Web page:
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The Incidence of a Firm-Varying Payroll Tax: The Case of Unemployment Insurance

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  • Patricia M. Anderson
  • Bruce D. Meyer

Abstract

In this paper we theoretically and empirically examine the common, but previously unexamined, case of a firm-varying tax which is used to finance a fringe benefit. While we use data from the experience-rated unemployment insurance (UI) system, it is important to realize that differential treatment of firms (such as special considerations for small business) under mandated benefits laws leads to costs which vary across firms and are analogous to experience-rated taxes. We present a theoretical model which highlights the importance of considering this variation in taxes or costs both within and across markets. We examine annual changes in either firm average earnings and employment or individual worker earnings at the same firm. This method removes unmeasured firm and worker characteristics, and thus avoids the omitted variable bias that has plagued past work on incidence and compensating differentials. Our results suggest that most of the market level tax is borne by the worker. However, this does not imply that there are no employment effects of the tax. Rather, we find that individual firms can only pass on a small share of the within market differences in the tax they face, leading to substantial employment reallocation across firms.

Suggested Citation

  • Patricia M. Anderson & Bruce D. Meyer, 1995. "The Incidence of a Firm-Varying Payroll Tax: The Case of Unemployment Insurance," NBER Working Papers 5201, National Bureau of Economic Research, Inc.
  • Handle: RePEc:nbr:nberwo:5201
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    References listed on IDEAS

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    1. Robert S. Smith & Ronald G. Ehrenberg, 1983. "Estimating Wage-Fringe Trade-Offs: Some Data Problems," NBER Chapters,in: The Measurement of Labor Cost, pages 347-370 National Bureau of Economic Research, Inc.
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    Citations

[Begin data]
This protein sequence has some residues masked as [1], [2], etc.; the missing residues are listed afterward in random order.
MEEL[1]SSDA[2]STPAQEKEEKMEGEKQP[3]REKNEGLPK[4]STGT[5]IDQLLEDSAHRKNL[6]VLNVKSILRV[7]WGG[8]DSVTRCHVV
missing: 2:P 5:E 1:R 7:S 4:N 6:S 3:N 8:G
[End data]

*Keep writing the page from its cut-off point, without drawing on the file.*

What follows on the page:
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    Cited by:

    1. John Bound & Julie Berry Cullen & Austin Nichols & Lucie Schmidt, 2002. "The Welfare Implications of Increasing DI Benefit Generosity," Working Papers wp024, University of Michigan, Michigan Retirement Research Center.
    2. Jonathan Gruber & Aaron Yelowitz, 1999. "Public Health Insurance and Private Savings," Journal of Political Economy, University of Chicago Press, vol. 107(6), pages 1249-1274, December.
    3. Jonathan Gruber, 1998. "Health Insurance and the Labor Market," NBER Working Papers 6762, National Bureau of Economic Research, Inc.
    4. Deergha Raj Adhikari & Lynn Gray & Jackie Burns, 2009. "Effect of unemployment insurance tax on wages and employment: a partial equilibrium analysis," Applied Economics Letters, Taylor & Francis Journals, vol. 16(3), pages 247-250.
    5. Jan Ondrich & Katharina C. Spieß & Qing Yang, 2002. "The Effect of Maternity Leave on Women's Pay in Germany 1984-1994," Discussion Papers of DIW Berlin 289, DIW Berlin, German Institute for Economic Research.
    6. Kamhon Kan & Yen-Ling Lin, 2009. "The labor market effects of national health insurance: evidence from Taiwan," Journal of Population Economics, Springer;European Society for Population Economics, vol. 22(2), pages 311-350, April.
    7. Deergha Raj Adhikari & Wayne Everson & Lynn Gray, 2009. "Effect of unemployment insurance tax on wages and reallocation of labour," Applied Economics Letters, Taylor & Francis Journals, vol. 16(2), pages 147-150.
    8. Glismann, Hans H. & Schrader, Klaus, 2001. "Alternative Systeme der Arbeitslosenversicherung: das Beispiel der Vereinigten Staaten und des Vereinigten Königreichs," Kiel Working Papers 1032, Kiel Institute for the World Economy (IfW).
    9. Bound, John & Cullen, Julie Berry & Nichols, Austin & Schmidt, Lucie, 2004. "The welfare implications of increasing disability insurance benefit generosity," Journal of Public Economics, Elsevier, vol. 88(12), pages 2487-2514, December.
    10. repec:eee:labchp:v:3:y:1999:i:pc:p:3417-3528 is not listed on IDEAS
    11. Engen, Eric M. & Gruber, Jonathan, 2001. "Unemployment insurance and precautionary saving," Journal of Monetary Economics, Elsevier, vol. 47(3), pages 545-579, June.

    More about this item

    JEL classification:

    • H22 - Public Economics - - Taxation, Subsidies, and Revenue - - - Incidence
    • J65 - Labor and Demographic Economics - - Mobility, Unemployment, Vacancies, and Immigrant Workers - - - Unemployment Insurance; Severance Pay; Plant Closings

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